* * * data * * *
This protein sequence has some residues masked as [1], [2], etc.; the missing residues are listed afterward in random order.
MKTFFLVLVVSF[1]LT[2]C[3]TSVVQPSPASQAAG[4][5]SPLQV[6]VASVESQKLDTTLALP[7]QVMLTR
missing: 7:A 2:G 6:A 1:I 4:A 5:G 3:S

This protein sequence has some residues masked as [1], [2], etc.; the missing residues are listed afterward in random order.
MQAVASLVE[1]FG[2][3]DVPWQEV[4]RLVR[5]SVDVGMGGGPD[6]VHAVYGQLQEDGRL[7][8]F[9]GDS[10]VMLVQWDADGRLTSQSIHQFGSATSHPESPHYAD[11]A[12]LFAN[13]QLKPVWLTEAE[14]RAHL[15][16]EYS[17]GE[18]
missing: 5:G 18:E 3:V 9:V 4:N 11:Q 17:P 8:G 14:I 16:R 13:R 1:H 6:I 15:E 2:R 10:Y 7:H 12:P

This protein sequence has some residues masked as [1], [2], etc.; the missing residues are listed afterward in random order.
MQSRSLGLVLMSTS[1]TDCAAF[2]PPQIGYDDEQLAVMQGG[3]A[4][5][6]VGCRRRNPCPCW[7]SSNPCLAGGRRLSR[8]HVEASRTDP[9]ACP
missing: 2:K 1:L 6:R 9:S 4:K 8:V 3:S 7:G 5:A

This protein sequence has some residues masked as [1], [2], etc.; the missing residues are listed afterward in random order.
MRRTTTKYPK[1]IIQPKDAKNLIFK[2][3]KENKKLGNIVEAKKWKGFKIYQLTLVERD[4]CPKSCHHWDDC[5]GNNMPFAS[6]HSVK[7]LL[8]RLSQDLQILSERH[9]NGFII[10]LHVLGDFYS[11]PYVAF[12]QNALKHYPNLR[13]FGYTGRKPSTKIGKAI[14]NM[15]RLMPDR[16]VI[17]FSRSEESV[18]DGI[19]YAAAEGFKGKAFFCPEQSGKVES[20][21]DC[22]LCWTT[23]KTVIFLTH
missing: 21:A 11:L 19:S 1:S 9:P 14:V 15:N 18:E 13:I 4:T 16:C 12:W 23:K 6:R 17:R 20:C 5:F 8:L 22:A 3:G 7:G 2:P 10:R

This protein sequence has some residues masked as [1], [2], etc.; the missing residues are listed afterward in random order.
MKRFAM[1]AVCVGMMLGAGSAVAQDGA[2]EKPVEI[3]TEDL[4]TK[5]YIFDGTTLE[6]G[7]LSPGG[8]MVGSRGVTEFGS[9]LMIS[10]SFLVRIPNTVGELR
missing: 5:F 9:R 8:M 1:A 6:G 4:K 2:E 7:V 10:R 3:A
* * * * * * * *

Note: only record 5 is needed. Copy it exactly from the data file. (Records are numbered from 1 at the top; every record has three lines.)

This protein sequence has some residues masked as [1], [2], etc.; the missing residues are listed afterward in random order.
MKRFAM[1]AVCVGMMLGAGSAVAQDGA[2]EKPVEI[3]TEDL[4]TK[5]YIFDGTTLE[6]G[7]LSPGG[8]MVGSRGVTEFGS[9]LMIS[10]SFLVRIPNTVGELR
missing: 5:F 9:R 8:M 1:A 6:G 4:K 2:E 7:V 10:R 3:A